William S. Burroughs’ “Naked Lunch” stands with Jack Kerouac’s “On the Road” and Allen Ginsburg’s “Howl” as the seminal texts of the Beat Generation. With its harrowing scenes of junkie depravity, its view of postwar America was the most extreme of all the Beats. Yet few American literary figures have enjoyed more second acts than Burroughs. He was spokesman for the countercultural movement in the ’70s, begrudgingly bore the label Godfather of Punk in the ’80s, and was a spoken-word performer and visual artist until his death in 1997.
Barry Miles’ new biography, “Call Me Burroughs,” begins with the invention of the adding machine in 1888, which brought fortune to the Burroughs family and provided young master Bill a sizable allowance that he enjoyed until he was 50. Nice work if you can get it.
Wealthy or not, the 20th century childhood of a sensitive gay man was rarely easy, but Burroughs was fortunate to have received his awakening early. Alert to their son’s sensitivities, his parents sent him to an experimental school in northern New Mexico where the great outdoors was as much a part of the curriculum as French, Latin and Greek.
It was an all-boys school with an all-male staff that provided Bill with plenty of opportunities to confirm what he already knew about his sexual orientation. Getting caught resulted in immediate expulsion. Some semesters more teachers than students were sent home. The school was shut down when the government bought the land to build the Los Alamos National Laboratory, birthplace of the atom bomb. “It seemed to me right, somehow,” Burroughs quipped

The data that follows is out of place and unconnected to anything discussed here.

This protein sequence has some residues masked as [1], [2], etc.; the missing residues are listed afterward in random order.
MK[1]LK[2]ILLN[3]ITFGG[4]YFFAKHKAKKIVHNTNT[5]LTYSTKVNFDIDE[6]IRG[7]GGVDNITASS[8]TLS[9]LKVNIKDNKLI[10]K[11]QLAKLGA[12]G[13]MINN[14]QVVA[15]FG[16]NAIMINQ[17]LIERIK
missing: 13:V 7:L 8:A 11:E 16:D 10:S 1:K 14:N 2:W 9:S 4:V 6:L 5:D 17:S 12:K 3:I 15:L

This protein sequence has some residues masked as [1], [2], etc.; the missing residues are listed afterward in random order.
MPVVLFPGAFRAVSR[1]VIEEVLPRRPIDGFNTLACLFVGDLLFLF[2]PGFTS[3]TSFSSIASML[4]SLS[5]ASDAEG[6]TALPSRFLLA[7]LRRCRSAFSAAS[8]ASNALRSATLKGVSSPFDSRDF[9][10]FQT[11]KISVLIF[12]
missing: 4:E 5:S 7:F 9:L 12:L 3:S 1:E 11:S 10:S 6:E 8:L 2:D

#william.s.burroughs#Call Me Burroughs#biography#bool#ana_christy#beatnikhiway.com
When people want to help the homeless they usually think of providing them with money or goods like food, water, and clothes. But what about their personal hygiene? It’s just as important. Soap, clean water, a safe washing facility – these…
If you threw a party, invited everyone you knew, you might want to consider hosting it here.
DNAInfo reported Monday that Michael J. LaRue, a longtime friend of actress Rue McClanahan (or as any fan knows her, Blanche Devereaux), plans to open a “Golden Girls”-themed café in the Washington Heights area of Manhattan alongside McClanahan’s son.
LaRue, who told the site he’s been planning to open a restaurant since McClanahan’s death in 2010, promises live music from McClanahan’s piano, “Golden Girls” memorabilia and even outdoor seating. A lanai, if you will!